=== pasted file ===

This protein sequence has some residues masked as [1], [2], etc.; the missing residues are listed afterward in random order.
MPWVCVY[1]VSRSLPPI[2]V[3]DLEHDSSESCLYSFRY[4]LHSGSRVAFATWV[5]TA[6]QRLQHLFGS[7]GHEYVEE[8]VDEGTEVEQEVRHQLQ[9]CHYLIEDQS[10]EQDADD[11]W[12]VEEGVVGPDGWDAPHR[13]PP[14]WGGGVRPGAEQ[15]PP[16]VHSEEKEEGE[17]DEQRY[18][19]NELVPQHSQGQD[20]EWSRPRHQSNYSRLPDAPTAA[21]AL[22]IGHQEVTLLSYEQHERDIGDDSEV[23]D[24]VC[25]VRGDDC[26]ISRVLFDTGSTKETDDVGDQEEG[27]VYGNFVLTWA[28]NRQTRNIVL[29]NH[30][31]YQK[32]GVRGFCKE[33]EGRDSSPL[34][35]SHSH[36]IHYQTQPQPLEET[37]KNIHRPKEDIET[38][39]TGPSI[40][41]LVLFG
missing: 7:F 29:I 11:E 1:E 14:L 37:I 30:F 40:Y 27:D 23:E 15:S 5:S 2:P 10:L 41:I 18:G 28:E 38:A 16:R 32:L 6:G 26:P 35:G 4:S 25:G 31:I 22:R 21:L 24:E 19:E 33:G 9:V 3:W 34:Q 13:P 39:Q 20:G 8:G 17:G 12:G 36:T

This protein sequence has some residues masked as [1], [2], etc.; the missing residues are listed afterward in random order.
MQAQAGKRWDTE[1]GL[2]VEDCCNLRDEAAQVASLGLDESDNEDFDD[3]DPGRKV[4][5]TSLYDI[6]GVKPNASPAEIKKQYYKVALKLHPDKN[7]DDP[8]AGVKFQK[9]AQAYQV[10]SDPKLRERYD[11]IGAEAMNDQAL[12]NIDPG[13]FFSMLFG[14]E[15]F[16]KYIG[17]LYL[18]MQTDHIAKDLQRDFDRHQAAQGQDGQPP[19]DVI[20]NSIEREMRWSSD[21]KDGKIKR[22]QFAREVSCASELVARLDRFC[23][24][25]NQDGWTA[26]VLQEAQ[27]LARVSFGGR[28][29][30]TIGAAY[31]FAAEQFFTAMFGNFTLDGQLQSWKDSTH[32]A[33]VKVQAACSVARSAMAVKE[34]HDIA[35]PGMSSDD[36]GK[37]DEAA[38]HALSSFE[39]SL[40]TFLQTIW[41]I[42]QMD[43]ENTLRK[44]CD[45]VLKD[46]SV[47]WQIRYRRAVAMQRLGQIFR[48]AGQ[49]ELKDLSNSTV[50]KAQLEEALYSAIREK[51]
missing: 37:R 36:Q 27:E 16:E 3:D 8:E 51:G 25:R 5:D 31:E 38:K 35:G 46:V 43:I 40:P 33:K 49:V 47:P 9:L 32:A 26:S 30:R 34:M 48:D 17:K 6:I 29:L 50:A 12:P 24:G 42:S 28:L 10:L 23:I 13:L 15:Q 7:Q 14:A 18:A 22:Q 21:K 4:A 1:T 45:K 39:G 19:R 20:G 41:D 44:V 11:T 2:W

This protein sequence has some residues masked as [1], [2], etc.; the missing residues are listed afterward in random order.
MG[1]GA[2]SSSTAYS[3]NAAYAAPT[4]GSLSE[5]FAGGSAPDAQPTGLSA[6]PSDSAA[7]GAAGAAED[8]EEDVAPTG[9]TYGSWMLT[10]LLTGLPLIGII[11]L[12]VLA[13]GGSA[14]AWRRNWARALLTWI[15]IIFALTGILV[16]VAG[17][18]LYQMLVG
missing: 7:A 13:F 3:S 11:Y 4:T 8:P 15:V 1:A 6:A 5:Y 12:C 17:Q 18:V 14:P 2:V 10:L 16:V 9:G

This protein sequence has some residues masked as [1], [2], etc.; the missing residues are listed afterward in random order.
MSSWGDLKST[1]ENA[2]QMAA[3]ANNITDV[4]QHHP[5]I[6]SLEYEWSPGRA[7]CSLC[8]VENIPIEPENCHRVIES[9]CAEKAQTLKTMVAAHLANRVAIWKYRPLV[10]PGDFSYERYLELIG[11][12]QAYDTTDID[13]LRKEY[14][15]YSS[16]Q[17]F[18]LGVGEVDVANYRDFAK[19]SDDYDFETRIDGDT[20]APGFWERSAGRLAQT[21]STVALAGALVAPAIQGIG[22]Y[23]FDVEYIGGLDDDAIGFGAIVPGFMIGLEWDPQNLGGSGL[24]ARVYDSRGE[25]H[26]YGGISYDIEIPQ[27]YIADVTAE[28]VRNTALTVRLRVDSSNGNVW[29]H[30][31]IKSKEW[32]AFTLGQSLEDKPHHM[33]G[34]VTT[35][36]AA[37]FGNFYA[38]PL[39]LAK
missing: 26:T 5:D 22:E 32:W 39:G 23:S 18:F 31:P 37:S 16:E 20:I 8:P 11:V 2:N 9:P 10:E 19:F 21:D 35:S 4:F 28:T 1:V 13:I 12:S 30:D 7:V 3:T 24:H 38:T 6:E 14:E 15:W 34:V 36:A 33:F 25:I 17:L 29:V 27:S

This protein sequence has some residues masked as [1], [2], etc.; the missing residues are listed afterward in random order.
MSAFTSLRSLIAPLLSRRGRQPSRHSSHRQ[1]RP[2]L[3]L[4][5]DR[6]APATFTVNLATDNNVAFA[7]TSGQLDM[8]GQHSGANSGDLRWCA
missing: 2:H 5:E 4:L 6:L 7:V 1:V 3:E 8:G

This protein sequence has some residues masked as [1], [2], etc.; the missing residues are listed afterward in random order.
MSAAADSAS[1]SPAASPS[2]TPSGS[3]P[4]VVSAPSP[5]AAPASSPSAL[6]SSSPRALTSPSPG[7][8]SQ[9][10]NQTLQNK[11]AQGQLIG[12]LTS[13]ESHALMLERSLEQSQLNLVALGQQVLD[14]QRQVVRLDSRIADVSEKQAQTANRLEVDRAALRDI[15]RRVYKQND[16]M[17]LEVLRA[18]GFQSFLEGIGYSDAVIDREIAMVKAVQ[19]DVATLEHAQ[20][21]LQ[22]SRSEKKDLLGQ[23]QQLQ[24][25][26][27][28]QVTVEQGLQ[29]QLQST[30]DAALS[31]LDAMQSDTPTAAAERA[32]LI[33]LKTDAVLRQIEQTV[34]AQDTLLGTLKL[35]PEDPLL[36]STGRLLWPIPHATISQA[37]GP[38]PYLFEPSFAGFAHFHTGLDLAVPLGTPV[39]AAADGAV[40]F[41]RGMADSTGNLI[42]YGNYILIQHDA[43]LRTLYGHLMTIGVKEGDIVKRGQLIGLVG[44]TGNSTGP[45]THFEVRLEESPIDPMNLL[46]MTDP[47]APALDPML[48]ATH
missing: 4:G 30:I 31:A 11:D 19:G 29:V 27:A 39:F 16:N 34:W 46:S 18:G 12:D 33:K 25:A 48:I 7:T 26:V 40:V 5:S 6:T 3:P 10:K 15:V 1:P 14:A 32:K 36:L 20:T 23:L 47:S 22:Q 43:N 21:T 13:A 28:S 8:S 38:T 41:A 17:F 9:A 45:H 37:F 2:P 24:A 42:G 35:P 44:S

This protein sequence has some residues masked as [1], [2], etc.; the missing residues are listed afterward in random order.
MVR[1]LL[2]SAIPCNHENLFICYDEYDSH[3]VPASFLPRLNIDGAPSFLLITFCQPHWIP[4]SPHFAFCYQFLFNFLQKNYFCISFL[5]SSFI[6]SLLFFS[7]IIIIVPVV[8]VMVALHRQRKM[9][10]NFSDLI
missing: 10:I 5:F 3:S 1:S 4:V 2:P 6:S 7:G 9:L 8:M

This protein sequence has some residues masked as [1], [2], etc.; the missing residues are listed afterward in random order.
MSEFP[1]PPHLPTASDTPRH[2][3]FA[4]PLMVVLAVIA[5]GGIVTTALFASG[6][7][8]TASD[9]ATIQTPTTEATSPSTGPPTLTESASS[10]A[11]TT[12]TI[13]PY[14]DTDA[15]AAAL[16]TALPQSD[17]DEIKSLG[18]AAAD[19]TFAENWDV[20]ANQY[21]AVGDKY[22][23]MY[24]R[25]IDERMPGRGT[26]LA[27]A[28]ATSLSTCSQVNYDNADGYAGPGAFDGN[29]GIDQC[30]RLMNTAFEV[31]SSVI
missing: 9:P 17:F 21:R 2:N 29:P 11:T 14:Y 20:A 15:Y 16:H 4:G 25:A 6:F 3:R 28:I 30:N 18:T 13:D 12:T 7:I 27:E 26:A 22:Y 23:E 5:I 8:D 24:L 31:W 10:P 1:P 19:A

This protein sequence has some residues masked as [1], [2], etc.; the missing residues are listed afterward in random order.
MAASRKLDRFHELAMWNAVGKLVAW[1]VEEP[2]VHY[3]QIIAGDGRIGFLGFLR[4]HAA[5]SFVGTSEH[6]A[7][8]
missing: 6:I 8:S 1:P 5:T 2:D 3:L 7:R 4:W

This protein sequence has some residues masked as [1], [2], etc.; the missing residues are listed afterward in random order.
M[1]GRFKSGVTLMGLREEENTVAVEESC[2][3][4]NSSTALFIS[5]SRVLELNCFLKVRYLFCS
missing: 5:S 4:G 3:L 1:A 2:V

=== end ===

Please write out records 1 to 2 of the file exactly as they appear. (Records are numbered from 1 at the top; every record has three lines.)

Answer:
This protein sequence has some residues masked as [1], [2], etc.; the missing residues are listed afterward in random order.
MPWVCVY[1]VSRSLPPI[2]V[3]DLEHDSSESCLYSFRY[4]LHSGSRVAFATWV[5]TA[6]QRLQHLFGS[7]GHEYVEE[8]VDEGTEVEQEVRHQLQ[9]CHYLIEDQS[10]EQDADD[11]W[12]VEEGVVGPDGWDAPHR[13]PP[14]WGGGVRPGAEQ[15]PP[16]VHSEEKEEGE[17]DEQRY[18][19]NELVPQHSQGQD[20]EWSRPRHQSNYSRLPDAPTAA[21]AL[22]IGHQEVTLLSYEQHERDIGDDSEV[23]D[24]VC[25]VRGDDC[26]ISRVLFDTGSTKETDDVGDQEEG[27]VYGNFVLTWA[28]NRQTRNIVL[29]NH[30][31]YQK[32]GVRGFCKE[33]EGRDSSPL[34][35]SHSH[36]IHYQTQPQPLEET[37]KNIHRPKEDIET[38][39]TGPSI[40][41]LVLFG
missing: 7:F 29:I 11:E 1:E 14:L 37:I 30:F 40:Y 27:D 23:E 15:S 5:S 2:P 10:L 41:I 18:G 28:E 38:A 16:R 32:L 6:G 26:P 35:G 4:S 25:G 31:I 22:R 21:L 24:E 19:E 33:G 9:V 3:W 34:Q 13:P 39:Q 20:G 8:G 17:G 12:G 36:T

This protein sequence has some residues masked as [1], [2], etc.; the missing residues are listed afterward in random order.
MQAQAGKRWDTE[1]GL[2]VEDCCNLRDEAAQVASLGLDESDNEDFDD[3]DPGRKV[4][5]TSLYDI[6]GVKPNASPAEIKKQYYKVALKLHPDKN[7]DDP[8]AGVKFQK[9]AQAYQV[10]SDPKLRERYD[11]IGAEAMNDQAL[12]NIDPG[13]FFSMLFG[14]E[15]F[16]KYIG[17]LYL[18]MQTDHIAKDLQRDFDRHQAAQGQDGQPP[19]DVI[20]NSIEREMRWSSD[21]KDGKIKR[22]QFAREVSCASELVARLDRFC[23][24][25]NQDGWTA[26]VLQEAQ[27]LARVSFGGR[28][29][30]TIGAAY[31]FAAEQFFTAMFGNFTLDGQLQSWKDSTH[32]A[33]VKVQAACSVARSAMAVKE[34]HDIA[35]PGMSSDD[36]GK[37]DEAA[38]HALSSFE[39]SL[40]TFLQTIW[41]I[42]QMD[43]ENTLRK[44]CD[45]VLKD[46]SV[47]WQIRYRRAVAMQRLGQIFR[48]AGQ[49]ELKDLSNSTV[50]KAQLEEALYSAIREK[51]
missing: 37:R 36:Q 27:E 16:E 3:D 8:E 51:G 25:R 5:D 31:E 38:K 35:G 46:V 43:I 40:P 33:K 49:V 47:P 9:L 32:A 26:S 30:R 34:M 48:D 17:K 6:I 29:L 50:A 12:P 24:G 42:S 28:L 10:L 23:I 13:L 15:Q 7:Q 14:A 18:A 22:Q 21:K 4:A 1:T 45:K 39:G 19:R 20:G 41:D 44:V 11:T 2:W